1) Measuring pH with test strips is extremely prone to operator error. What looks like 4.8 to you could easily look like 5.2 to me. So Dr. Eagan recommends a vision check immediately.

2) In a lower wort pH, alpha acids are extracted less efficiently. Some people think that this lends a more pleasant bitterness, which may be something that's benefitting your pale ale.

Seanywonton said...

That's what I'm saying, the mash pH (measured at room temp) looked too low, but everything about the beer including flavor and mash efficiency would lead me to believe it was not low. So if you and others are saying these read about .3 lower than the correct mash pH, then actually I nailed it at 5.1.

I'll bring you a sample soon, see what you think. It might be interesting to do a post-fermentation pH reading too.

Tom E said...

But that's 5.1 at room temperature. The mash pH at room temperature will measure .35 higher than at actual mash temp, meaning your pH at mash temp was about 4.75.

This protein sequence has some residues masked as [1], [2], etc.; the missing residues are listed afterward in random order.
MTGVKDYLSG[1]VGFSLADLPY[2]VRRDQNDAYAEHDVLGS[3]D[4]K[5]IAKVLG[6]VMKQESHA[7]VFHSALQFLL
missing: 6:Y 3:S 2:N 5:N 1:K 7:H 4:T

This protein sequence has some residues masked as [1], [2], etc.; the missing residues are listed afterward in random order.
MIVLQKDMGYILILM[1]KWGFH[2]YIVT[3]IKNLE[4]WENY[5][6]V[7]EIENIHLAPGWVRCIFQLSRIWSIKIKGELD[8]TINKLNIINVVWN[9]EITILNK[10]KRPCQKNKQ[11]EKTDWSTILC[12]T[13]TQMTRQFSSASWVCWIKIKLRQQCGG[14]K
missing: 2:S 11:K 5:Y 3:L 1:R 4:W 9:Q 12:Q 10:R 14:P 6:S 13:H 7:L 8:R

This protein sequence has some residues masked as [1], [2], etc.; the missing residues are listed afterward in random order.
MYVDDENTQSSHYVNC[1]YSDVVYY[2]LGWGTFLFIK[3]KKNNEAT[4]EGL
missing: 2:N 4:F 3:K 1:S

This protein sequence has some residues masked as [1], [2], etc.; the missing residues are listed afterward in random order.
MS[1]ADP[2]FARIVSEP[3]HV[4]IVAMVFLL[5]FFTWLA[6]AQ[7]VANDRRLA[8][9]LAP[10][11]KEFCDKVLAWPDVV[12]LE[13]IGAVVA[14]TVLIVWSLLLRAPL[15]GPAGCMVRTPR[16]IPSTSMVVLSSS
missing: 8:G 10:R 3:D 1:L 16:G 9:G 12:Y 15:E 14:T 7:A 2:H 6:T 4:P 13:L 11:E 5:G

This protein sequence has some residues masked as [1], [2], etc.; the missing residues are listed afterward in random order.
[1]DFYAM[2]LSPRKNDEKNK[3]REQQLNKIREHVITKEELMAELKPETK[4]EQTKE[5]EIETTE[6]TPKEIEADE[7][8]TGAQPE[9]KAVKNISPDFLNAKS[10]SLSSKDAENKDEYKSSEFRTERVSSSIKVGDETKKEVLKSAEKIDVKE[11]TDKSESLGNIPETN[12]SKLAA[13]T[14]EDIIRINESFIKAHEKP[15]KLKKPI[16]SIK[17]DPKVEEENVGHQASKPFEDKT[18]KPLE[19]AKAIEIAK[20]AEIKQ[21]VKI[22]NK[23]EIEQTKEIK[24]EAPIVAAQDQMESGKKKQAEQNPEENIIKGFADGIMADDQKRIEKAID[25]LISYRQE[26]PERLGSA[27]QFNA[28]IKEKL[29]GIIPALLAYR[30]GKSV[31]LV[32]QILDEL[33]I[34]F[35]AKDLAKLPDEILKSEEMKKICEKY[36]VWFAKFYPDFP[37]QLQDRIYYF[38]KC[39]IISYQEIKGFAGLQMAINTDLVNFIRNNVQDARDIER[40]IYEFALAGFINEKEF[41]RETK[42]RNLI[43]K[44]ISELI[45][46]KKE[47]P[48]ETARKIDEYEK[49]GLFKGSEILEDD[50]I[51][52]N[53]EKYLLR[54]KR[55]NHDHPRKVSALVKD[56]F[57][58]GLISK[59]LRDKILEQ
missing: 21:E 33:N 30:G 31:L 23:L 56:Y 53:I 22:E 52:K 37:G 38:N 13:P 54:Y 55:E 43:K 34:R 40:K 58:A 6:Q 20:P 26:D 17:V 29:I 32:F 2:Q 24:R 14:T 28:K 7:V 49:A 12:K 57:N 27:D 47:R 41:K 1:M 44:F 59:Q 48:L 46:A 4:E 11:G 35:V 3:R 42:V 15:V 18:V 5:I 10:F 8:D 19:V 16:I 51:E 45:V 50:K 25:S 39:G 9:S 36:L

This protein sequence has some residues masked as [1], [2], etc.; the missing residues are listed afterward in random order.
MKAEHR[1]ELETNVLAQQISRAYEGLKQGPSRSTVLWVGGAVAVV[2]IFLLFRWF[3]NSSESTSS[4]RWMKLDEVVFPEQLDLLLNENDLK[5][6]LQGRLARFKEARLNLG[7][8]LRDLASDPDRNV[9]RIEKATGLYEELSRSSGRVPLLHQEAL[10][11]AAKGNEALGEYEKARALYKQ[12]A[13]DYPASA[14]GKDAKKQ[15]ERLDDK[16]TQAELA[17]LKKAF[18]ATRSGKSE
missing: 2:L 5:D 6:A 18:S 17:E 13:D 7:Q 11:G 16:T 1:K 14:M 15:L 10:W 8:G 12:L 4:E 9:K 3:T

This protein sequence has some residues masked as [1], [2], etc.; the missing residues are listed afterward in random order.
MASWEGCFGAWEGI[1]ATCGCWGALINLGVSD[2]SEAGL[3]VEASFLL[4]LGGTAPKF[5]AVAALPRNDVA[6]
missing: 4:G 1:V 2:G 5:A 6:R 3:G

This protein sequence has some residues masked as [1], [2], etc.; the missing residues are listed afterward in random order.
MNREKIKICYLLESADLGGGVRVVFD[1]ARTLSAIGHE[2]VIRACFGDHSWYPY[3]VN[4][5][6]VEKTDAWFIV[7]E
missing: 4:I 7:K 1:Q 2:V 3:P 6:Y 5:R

That's one of the things that I find very confusing and misleading about pH measurements in brewing. For mash pH, the standards discussed in most of the literature you'll find (5.1 to 5.6 or thereabouts) are at mash temperature. Meaning that you actually want to measure a sample at 5.45 to 5.95 at room temperature. You can't hold a pH strip at mash temperature to get an accurate reading and most pH meters are not rated for mash temps.

However, when you read about pre and post boil wort pH (5.6-5.8 down to 5.2-5.4), those numbers are already assuming that you've cooled the sample to room temp. And as for beer pH (4.0-4.4) you have to de-gas the sample to get an accurate reading.

It's all a bit too confusing. In a little while I'm going to do a whole post about target pH's and how to measure. I've never been able to find it all in one place, so I figured I'd put it up here.

Seanywonton said...

Hey Tom,
I don't mean to contradict you (I am really just starting to understand this stuff myself), but the wort pH at room temp is going to be lower than the actual mash pH by a few points, not higher.

This is from Principles of Brewing Science page 49: